Scholar Voices: My road to graduation amidst COVID-19
As I packed the rest of my belongings for spring break, I crafted a vision in my head of my final semester at Skidmore College: sun-bathing on the Case Green, fun nights spent downtown with friends, presenting my senior thesis at Academic Festival, weekend trips into town for brunch, late-night crams at Scribner Library and so many more treasured “lasts,” as I got ready to move on with the rest of my life.
I didn’t know it at the time, but my final moments on campus would be taken away and I would move out two months earlier than expected. During spring break, Skidmore College followed several other universities across the United States and the world in announcing it would be moving to remote instruction for the rest of the semester in response to the global COVID-19 pandemic.
In a matter of seconds, the remainder of my undergraduate experience was taken away and I had no control over it. Amongst the various thoughts running through my mind, I felt conflicted. Was I being ungrateful? Were my feelings of loss selfish? Why was I so wrapped up in the thought of giving up some superficial events — weekly 90 Day Fiancé viewings and Sunday dinners with friends, the first day of Senior Week and the last goodbyes to my favorite professors, sunsets shared with my housemates and commencement celebrations soon to be shared with my family—when there are people in this world experiencing hardships brought on by the Coronavirus that are much worse? That day, I toiled over these complicated feelings and this overwhelming sense of loss.
When I least expected it, but needed it the most, Alma Guiterrez, of TGR Foundation’s Earl Woods Scholar staff, called me that night to check in. Before I could say anything, I started to cry for what felt like the tenth time that day. There was a sense of safety and comfort in hearing Alma’s voice as I expressed my conflicted feelings on the semester ending. In the midst of my tears, Alma assured me that my feelings of loss were validated and that the universe really needs to test our resilience sometimes.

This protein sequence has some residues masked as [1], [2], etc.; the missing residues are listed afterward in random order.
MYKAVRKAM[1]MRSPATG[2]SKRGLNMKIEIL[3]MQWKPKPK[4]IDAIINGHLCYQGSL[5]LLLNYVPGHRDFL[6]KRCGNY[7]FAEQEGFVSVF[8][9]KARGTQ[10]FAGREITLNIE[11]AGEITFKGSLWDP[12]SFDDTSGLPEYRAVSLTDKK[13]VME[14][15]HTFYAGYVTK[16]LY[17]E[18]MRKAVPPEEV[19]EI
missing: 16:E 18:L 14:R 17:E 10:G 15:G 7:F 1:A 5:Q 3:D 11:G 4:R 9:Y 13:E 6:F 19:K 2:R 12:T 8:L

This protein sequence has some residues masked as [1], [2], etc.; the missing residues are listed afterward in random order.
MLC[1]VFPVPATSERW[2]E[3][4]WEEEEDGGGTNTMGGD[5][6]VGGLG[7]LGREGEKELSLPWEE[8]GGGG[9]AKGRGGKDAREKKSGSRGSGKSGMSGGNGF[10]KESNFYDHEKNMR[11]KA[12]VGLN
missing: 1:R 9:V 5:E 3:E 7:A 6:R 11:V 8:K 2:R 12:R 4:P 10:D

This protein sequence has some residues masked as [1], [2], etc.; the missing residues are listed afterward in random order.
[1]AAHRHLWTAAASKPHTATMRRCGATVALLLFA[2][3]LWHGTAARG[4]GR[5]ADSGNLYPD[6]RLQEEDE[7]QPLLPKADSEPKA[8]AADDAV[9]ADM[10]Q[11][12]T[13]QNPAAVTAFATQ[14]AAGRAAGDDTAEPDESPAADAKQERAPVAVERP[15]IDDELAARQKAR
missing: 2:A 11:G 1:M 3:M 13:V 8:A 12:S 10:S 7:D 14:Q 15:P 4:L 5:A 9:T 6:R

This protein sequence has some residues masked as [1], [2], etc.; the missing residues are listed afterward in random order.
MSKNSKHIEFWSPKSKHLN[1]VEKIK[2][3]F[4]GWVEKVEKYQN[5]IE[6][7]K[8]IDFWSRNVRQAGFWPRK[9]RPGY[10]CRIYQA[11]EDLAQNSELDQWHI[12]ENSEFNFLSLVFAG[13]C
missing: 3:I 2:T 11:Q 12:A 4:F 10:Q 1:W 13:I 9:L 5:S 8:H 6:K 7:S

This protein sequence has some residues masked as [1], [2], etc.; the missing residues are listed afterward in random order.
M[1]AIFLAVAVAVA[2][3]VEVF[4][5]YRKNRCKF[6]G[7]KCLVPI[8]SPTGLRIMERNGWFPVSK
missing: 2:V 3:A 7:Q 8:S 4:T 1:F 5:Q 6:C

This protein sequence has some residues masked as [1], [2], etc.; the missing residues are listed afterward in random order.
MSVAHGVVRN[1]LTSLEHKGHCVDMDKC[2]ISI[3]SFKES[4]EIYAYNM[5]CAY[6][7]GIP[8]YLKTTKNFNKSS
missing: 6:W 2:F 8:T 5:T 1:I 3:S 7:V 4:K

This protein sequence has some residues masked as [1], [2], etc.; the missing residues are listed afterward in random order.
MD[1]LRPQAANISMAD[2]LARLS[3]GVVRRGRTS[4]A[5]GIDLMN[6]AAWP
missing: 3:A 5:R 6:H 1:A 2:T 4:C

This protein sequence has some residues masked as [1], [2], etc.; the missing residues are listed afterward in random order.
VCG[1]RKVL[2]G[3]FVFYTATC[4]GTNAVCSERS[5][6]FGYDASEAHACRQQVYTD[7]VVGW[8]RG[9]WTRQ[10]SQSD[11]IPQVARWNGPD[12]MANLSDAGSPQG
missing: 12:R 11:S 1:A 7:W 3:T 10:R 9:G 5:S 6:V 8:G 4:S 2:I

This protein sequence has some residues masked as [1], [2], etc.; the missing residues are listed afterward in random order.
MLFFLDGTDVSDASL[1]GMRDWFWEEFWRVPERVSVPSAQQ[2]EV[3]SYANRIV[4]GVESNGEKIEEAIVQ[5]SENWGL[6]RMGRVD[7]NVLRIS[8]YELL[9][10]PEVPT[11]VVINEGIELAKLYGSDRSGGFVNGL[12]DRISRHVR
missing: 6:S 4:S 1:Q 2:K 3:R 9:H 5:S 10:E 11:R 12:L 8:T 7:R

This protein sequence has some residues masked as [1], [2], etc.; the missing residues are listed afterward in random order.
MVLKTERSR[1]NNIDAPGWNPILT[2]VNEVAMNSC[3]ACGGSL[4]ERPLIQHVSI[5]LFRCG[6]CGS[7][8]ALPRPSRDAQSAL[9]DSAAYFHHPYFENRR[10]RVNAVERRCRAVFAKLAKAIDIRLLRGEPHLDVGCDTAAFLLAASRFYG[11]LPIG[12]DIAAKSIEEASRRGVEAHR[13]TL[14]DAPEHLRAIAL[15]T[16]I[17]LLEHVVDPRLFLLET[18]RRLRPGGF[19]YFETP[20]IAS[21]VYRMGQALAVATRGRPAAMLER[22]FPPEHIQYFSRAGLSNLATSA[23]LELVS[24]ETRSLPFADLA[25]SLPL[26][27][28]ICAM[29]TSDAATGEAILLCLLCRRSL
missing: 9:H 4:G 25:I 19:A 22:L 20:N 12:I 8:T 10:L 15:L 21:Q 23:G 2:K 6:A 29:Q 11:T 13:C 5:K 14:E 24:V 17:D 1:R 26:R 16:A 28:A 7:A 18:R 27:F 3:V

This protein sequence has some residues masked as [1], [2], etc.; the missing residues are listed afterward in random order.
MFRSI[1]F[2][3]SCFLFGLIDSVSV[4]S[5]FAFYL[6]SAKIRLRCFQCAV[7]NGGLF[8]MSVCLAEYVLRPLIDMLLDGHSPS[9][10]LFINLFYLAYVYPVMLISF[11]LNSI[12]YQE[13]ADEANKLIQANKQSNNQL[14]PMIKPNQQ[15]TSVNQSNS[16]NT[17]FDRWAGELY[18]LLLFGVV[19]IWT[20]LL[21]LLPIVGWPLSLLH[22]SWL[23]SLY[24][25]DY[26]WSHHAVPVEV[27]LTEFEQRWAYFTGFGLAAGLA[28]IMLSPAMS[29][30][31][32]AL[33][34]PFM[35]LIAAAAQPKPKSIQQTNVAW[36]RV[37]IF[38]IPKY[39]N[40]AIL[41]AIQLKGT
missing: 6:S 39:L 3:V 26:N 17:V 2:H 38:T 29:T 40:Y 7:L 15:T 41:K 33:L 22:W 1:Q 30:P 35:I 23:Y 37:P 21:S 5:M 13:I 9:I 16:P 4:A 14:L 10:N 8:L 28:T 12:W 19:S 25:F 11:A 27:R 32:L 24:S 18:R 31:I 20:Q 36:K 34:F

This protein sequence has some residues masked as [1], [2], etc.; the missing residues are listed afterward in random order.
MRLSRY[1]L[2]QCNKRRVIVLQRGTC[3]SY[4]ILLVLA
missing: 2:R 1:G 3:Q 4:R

These are not normal times. It is okay to feel robbed of an important time in our lives and to feel completely unsure of what the next few months will look like for us. It is okay to feel all of these things because there is no right way to get through the emotional impacts of a shut-down society. Most importantly, she pointed out that I was not alone in this time: the entire Earl Woods Scholar Program team and TGR Foundation family were present to support me in whatever ways I needed.
It has been difficult to see my college career and that of others coming to an end so suddenly. As the situation evolved, I was able to leave Saratoga Springs and move back home. Now, I wait it out in the Bronx, trying to make sense of the rest of my senior year, including commencement.
The culmination of four years, commencement, is more than just the photos and the piece of paper with my name on it. As a first-generation student, commencement represents a celebration of both my parents’ accomplishments and my own. In the presence of thousands of people at Saratoga Performing Arts Center, my parents would hear my name being called and see me walk across the stage, opening a door to a world full of infinitely greater possibilities for my future that they did not have access to. In that moment, every one of my successes would become theirs.
Though this chapter of my life is ending in unexpected ways, Skidmore College is a place that I hold close to my heart. I was given the freedom to explore, change and develop my interests and passions. It is the place where I spent the better of four years growing into the person that I am today.
In May, I will be graduating from Skidmore College with a Bachelor of Arts in Sociology with minors in Intergroup Relations and Education Studies. In September, I will be attending Teacher’s College at Columbia University to pursue my Master’s in Education in the Sociology and Education program. Though this was never the way I imagined closing out my undergraduate experience, my time at Skidmore is not defined by this particular moment in time, but rather by the people that I have met, the memories I have created and the challenges that I have overcome.
Redefining what it means to be a champion.
The Earl Woods Scholar Program is funded through support from TGR Live Events, State Street, Farmers Insurance, Aptive Environmental and Bank of the West. Join us to support more students like Kelly on their path to college and career success. Click here to learn more and donate today.